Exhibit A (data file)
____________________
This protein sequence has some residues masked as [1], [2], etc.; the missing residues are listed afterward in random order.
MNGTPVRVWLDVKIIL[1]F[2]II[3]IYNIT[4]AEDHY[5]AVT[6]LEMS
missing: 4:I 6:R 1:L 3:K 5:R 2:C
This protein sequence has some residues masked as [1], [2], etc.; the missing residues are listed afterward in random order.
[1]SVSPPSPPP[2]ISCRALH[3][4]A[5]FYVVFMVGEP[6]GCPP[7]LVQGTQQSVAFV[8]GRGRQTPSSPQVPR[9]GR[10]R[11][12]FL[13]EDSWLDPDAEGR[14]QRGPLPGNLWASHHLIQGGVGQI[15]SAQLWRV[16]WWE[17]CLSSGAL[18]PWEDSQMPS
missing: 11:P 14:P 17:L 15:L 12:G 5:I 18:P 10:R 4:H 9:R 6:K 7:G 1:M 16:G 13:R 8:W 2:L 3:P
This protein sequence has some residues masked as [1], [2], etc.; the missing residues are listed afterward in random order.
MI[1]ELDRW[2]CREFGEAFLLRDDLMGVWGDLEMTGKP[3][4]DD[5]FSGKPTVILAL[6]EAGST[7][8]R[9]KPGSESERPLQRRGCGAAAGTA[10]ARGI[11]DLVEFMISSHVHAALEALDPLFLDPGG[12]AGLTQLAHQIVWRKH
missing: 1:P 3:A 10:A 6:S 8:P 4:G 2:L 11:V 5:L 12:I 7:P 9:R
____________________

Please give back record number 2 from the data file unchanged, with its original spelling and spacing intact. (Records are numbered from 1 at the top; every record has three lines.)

This protein sequence has some residues masked as [1], [2], etc.; the missing residues are listed afterward in random order.
[1]SVSPPSPPP[2]ISCRALH[3][4]A[5]FYVVFMVGEP[6]GCPP[7]LVQGTQQSVAFV[8]GRGRQTPSSPQVPR[9]GR[10]R[11][12]FL[13]EDSWLDPDAEGR[14]QRGPLPGNLWASHHLIQGGVGQI[15]SAQLWRV[16]WWE[17]CLSSGAL[18]PWEDSQMPS
missing: 11:P 14:P 17:L 15:L 12:G 5:I 18:P 10:R 4:H 9:R 6:K 7:G 1:M 16:G 13:R 8:W 2:L 3:P